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Birmingham used reserves to 'mask' £75m annual deficit

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Reliance on reserves has “masked” the fact Birmingham City Council has been running at an annual deficit of £75m, according to auditors.

Grant Thornton said it was planning to issue a qualified ‘adverse’ value for money conclusion of Birmingham’s accounts for 2017-18 having identified “weaknesses” which meant the auditors were “unable to satisfy ourselves that the council has proper arrangements to secure [value for money].”

The report, which went before the city’s audit committee on 30 July, said: “It is of concern that the council has applied £116.9m of reserves in 2016-17 and 2017-18 to deliver a cumulative deficit of £35m. The use of reserves has therefore masked the council’s true position.

“If the council had not applied any reserves over the last two years, it would have had to deliver £150m more in aggregate savings to achieve balance. It has effectively been running an annual deficit of £75m.”

Grant Thornton said delivering savings had “proved an enduring problem” for the council and warned that 2018-19, in which Birmingham plans to make £52.9m savings after applying £30.5m reserves, “and beyond looks extremely challenging”.

The report said: “The need to re-establish a track-record of savings delivery is important, not least as the cumulative savings requirement over the next few years is very demanding, rising from £88m by 2019-20 to £108m by 2020-21 and £117m by 2021-22.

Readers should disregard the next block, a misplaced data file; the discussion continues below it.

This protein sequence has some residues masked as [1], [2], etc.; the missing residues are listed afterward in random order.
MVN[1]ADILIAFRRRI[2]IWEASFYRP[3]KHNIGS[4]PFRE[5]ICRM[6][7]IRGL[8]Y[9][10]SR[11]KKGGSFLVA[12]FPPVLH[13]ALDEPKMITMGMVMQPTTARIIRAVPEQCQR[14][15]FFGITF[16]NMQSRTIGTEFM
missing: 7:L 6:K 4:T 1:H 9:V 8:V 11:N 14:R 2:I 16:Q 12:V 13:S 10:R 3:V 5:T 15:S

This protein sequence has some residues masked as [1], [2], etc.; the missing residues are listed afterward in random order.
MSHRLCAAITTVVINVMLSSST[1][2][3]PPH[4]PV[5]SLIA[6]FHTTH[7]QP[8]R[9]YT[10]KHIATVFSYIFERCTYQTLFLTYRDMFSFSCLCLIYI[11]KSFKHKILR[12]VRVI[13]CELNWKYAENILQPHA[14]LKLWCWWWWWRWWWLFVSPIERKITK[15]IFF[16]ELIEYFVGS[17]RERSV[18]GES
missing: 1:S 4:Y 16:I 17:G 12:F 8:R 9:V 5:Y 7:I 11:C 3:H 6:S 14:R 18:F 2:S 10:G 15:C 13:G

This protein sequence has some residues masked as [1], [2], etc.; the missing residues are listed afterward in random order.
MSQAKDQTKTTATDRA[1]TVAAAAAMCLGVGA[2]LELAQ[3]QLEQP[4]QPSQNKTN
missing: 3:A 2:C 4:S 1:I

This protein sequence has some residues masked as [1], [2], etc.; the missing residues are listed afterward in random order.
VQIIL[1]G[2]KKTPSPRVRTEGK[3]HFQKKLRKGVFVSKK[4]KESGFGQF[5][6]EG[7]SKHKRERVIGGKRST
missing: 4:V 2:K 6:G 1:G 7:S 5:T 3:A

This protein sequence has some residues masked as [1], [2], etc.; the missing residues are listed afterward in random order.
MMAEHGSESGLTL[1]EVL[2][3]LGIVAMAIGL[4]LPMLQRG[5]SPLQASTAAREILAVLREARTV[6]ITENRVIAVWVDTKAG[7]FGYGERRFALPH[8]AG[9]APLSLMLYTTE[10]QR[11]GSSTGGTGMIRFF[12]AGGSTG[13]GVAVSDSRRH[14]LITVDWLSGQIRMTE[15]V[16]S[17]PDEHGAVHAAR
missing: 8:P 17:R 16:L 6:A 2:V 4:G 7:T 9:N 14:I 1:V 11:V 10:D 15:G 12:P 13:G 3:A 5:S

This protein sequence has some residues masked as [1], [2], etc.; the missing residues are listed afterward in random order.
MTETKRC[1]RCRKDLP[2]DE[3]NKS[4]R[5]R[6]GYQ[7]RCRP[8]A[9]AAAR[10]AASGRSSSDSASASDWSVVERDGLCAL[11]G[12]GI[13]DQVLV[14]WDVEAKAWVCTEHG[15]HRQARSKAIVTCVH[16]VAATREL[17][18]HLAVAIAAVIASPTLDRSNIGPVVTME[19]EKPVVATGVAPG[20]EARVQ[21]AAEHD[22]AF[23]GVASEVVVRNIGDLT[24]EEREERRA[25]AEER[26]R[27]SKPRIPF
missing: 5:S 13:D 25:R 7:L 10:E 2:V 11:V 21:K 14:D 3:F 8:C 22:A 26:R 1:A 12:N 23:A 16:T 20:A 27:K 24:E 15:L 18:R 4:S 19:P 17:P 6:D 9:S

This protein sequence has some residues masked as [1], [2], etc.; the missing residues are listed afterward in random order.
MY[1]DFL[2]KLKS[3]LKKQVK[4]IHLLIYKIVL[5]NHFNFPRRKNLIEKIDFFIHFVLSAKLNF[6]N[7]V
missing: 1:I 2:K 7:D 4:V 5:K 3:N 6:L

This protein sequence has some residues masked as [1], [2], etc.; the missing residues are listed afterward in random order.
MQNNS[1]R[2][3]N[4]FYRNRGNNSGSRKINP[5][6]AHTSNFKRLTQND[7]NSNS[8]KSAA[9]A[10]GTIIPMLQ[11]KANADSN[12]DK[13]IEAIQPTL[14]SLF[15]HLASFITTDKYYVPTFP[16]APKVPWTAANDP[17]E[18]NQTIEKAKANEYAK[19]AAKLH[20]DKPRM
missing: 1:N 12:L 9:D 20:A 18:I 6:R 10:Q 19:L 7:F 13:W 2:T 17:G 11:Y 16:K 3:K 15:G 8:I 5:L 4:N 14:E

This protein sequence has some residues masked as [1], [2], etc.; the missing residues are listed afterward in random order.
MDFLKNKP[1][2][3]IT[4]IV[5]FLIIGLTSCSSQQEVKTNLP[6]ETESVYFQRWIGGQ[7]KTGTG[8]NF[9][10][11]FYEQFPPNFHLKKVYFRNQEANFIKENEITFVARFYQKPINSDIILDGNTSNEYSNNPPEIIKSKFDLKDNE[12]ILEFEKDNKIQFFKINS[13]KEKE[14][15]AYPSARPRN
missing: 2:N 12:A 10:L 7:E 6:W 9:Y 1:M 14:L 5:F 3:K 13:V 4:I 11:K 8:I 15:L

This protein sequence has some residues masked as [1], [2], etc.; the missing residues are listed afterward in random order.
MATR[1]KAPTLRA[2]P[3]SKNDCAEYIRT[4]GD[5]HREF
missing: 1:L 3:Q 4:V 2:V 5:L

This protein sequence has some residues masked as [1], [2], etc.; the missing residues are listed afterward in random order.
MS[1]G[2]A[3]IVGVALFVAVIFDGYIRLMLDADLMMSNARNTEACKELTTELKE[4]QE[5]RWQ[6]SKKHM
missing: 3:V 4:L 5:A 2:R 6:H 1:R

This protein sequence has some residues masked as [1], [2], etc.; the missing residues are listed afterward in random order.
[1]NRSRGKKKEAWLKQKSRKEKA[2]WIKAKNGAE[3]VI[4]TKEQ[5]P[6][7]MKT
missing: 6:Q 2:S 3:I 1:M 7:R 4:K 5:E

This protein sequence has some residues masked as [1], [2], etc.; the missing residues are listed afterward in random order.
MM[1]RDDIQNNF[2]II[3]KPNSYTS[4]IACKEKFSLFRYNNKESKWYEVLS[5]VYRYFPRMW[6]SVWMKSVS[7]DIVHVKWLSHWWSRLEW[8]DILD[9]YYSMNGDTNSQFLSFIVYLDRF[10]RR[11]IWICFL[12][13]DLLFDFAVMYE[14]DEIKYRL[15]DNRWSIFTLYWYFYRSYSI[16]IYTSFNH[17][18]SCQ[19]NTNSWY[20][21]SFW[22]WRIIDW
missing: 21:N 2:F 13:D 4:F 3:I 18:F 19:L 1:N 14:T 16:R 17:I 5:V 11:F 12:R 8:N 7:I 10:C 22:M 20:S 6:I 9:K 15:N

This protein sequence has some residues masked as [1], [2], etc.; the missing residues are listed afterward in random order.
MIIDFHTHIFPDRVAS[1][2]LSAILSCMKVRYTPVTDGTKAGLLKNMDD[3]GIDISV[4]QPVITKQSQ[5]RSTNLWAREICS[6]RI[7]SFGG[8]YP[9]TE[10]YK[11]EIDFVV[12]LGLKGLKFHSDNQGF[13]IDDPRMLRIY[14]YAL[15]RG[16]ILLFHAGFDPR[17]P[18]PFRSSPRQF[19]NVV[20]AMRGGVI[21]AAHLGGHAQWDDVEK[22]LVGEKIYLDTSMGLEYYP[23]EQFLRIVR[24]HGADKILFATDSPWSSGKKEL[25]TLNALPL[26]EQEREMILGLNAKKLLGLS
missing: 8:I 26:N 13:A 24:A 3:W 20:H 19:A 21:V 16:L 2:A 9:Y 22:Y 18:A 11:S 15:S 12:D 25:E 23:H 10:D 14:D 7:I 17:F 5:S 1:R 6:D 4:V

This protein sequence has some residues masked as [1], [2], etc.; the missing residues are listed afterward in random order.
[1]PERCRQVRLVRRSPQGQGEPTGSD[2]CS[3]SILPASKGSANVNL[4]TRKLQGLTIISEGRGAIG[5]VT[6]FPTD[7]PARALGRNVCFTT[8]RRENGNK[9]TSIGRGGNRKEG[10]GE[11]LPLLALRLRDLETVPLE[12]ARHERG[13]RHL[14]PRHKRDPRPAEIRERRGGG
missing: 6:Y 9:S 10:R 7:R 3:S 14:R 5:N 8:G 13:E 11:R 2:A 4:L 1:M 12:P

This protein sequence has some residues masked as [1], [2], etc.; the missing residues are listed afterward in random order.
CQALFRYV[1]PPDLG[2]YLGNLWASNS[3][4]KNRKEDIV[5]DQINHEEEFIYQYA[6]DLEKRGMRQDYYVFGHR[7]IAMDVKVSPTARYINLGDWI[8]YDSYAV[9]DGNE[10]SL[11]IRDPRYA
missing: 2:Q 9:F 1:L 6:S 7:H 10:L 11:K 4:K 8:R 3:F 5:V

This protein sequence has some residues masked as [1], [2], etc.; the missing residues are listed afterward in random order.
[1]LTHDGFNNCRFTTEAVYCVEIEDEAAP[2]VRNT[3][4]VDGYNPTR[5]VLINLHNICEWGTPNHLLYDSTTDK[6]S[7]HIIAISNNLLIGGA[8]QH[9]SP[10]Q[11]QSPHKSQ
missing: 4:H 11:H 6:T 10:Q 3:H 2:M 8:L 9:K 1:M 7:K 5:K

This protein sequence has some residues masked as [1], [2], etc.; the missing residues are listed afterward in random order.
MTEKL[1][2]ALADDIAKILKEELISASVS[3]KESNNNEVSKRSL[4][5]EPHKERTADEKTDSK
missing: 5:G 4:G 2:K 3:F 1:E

“In the last two years savings delivery on that scale has proved unachievable. But without delivery of these ambitious savings plans, reserves will rapidly erode, which would leave the council with insufficient financial resources to call upon, in the event of any budget contingencies arising.”

Grant Thornton said it had “now concluded that little progress has been made” by the council in acting on recommendations made by auditors in 2016-17.

However, the auditor noted that a new management team led by new chief executive Dawn Baxendale, along with a newly elected political administration, was starting to develop “more robust” financial plans which are less reliant on reserves.

Birmingham had £170.4m in unearmarked reserves, the 2017-18 statement of accounts showed.

Grant Thornton raised concerns about a lack of transparency, especially in the way reserves are applied and “not reporting governance failures effectively”. It also said “governance arrangements have not been adequate to enable” the council to adequately monitor its subsidiary companies.

While Grant Thornton’s value for money assessment did not include Birmingham’s delivery of the Commonwealth Games, the auditor said “we do recognise that a significant level of funding has not yet been received by the council and there is a risk that hosting the games will impact upon the council’s future financial sustainability if it is not adequately managed.”

Birmingham leader Ian Ward (Lab) said: “We always knew that this would be a challenging year financially. The early revenue monitoring reports bear this out. However, I have made clear that directorates must deliver their services within budget. The council must take the decisions necessary to live within its budget and not rely on reserves to do this.

“Birmingham is not alone is the financial pressures it faces, this is a local government wide issue that needs to be addressed.”

He said the government “cannot continue to watch” as children’s and adults services, across all councils generally, are “struggling to cope with pressures due to severe reductions in funding.”

This story was updated at 14.50 on 8 August to include Birmingham City Council leader Ian Ward’s comments.

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